Agricultural Research Service (ARS) geneticist Edward Buckler will receive the National Academy of Science's first ever Prize in Food and Agriculture Sciences for pioneering the use of large scale genomic approaches to associate genes with crop traits. This work gives plant breeders' faster access to key genes and reduces the time needed to improve critical traits enhancing food security.
Buckler, who is already an NAS fellow, works at the ARS Plant, Soil and Nutrition Research Unit in Ithaca, New York. He has developed an encyclopedic amount of information about maize's natural genetic diversity, which is allowing the best genetic variation to be rapidly combined to produce a more productive, sustainable crop while addressing specific needs such as disease tolerance, nutrient quality or growing environment.
Speeding such variety development is not just scientifically significant, but vital to the Nation and food security in the U.S. and elsewhere. Corn varieties bred for North American climates do not work in Africa, producing only about one-fifth the harvest as produced in the United States. Millions of hungry, poor people don't have the hundred years it would take to repeat what conventional breeding did before, Buckler pointed out.
"Dr. Buckler represents one of the best and brightest of ARS's scientific leaders. Ed not only sees the importance of being at the forefront of science but the value and significance of that science in service to the whole world," said ARS Administrator Dr. Chavonda Jacobs-Young. "I am proud that he works for the Agricultural Research Service."
Buckler and his collaborators have already developed maize varieties with 15 times the typical level of vitamin A—providing a solution to a common life-threatening deficiency in the developing world. He and his group also have addressed other agricultural traits crucial to improving food security such as local adaptation, drought tolerance, and disease resistance.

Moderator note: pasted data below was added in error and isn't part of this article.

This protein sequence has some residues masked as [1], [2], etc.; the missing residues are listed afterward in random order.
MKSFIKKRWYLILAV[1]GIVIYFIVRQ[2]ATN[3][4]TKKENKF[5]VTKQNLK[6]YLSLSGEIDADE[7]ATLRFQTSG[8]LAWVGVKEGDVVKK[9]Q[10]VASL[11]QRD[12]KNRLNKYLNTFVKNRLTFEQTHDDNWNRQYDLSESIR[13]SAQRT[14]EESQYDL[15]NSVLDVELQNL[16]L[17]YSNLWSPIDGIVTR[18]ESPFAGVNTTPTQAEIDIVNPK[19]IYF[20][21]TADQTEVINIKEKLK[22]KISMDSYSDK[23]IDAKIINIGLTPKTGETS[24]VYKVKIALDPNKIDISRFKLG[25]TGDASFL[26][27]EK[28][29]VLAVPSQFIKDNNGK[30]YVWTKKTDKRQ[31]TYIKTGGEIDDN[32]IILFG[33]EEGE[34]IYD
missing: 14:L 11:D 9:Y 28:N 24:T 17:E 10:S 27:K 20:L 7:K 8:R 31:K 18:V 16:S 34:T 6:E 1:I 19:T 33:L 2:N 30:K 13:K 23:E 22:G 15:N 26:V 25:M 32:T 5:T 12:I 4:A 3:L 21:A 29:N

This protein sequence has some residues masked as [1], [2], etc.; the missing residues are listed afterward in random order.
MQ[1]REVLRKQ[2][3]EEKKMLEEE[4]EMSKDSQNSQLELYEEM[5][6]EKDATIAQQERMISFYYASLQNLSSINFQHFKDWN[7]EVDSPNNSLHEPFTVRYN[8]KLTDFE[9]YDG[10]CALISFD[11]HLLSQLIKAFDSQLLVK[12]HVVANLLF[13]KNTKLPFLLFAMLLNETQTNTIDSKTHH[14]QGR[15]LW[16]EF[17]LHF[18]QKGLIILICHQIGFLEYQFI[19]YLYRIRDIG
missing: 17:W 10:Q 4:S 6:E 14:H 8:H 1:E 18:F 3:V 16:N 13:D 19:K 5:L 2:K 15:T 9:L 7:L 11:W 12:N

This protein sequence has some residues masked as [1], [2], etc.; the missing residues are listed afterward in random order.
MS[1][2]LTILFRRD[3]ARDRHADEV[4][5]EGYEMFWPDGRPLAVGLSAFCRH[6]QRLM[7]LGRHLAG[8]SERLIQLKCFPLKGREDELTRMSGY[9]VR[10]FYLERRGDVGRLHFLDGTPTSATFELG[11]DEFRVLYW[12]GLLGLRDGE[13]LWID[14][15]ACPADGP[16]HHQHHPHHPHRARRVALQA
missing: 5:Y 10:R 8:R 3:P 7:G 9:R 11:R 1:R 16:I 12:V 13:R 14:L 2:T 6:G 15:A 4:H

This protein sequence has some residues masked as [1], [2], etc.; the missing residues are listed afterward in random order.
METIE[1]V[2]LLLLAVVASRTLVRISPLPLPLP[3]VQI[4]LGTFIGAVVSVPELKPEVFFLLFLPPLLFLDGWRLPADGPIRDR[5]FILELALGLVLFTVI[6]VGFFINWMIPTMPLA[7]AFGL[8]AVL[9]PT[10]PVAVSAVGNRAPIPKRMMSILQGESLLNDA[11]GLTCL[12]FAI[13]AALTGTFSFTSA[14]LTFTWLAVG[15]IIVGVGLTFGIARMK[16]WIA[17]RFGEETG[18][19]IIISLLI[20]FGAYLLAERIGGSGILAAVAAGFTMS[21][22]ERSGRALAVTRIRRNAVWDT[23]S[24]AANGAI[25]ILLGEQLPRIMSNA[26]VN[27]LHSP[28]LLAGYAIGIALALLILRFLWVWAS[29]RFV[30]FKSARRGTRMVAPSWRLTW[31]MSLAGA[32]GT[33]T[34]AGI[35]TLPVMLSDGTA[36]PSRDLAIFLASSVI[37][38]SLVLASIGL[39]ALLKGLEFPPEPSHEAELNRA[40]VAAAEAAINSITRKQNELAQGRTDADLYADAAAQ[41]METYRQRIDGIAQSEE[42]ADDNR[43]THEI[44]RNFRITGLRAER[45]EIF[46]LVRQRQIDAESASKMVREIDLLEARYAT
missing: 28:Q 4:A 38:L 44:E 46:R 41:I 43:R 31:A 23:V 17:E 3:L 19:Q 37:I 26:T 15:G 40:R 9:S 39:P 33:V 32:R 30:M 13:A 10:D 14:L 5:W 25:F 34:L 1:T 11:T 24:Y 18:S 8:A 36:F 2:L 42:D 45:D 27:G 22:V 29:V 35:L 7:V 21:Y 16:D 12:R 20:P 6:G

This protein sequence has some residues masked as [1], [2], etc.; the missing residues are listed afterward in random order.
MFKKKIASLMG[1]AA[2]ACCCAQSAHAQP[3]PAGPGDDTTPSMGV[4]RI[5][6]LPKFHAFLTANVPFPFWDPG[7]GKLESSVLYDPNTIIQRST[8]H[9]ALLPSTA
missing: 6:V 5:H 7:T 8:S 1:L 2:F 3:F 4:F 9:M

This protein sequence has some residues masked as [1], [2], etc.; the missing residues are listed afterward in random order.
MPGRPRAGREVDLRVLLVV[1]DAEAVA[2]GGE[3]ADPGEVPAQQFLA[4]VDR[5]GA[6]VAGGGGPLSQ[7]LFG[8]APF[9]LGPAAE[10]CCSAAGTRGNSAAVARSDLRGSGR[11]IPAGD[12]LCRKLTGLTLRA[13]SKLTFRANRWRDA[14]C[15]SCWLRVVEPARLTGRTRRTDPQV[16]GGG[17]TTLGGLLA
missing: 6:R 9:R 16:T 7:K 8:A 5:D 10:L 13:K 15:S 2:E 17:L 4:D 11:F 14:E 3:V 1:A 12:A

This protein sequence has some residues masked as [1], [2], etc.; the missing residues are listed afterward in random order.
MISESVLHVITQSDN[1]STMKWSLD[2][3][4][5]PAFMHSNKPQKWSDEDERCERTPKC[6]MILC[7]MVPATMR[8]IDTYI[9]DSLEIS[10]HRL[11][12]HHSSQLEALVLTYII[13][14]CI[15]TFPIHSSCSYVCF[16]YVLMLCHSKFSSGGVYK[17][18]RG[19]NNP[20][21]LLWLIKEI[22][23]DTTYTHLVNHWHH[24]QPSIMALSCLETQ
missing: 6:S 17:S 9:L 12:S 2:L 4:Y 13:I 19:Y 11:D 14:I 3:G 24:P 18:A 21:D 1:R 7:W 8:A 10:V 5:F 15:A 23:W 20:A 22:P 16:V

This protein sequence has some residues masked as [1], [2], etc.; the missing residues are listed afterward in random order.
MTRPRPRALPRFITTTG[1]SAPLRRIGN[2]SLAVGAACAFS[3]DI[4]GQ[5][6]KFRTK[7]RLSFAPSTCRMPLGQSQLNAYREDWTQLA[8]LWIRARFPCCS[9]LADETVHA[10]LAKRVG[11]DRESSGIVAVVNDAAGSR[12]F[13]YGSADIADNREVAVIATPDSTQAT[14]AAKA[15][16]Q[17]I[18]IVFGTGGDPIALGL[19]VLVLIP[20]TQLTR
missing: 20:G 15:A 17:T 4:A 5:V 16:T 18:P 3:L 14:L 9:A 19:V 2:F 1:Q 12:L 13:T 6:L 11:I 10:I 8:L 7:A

As a champion of open data and innovative partnerships, Buckler's techniques for analyzing natural genomic diversity have become so widespread and affordable that they have been used on more than a thousand different species and even affected the study of the human genome. He and his group have also developed open-source software and databases for the analysis of natural variation, which are used by thousands of research groups around the world.
The NAS Prize in Food and Agriculture Sciences recognizes research by a mid-career scientist at a U.S. institution who has made an extraordinary contribution to agriculture or to the understanding of the biology of a species fundamentally important to agriculture or food production. The prize is endowed through generous gifts from the Foundation for Food and Agriculture Research (FFAR) and the Bill & Melinda Gates Foundation.
The Agricultural Research Service is the U.S. Department of Agriculture's chief scientific in-house research agency. The Agency strives to find solutions to agricultural problems affecting Americans every day. ARS conducts research to develop and transfer solutions to agricultural problems of high national priority and provide information access and dissemination to ensure high-quality, safe food and other agricultural products; assess the nutritional needs of Americans; sustain a competitive agricultural economy; enhance the natural resource base and the environment; and provide economic opportunities for rural citizens, communities, and society as a whole.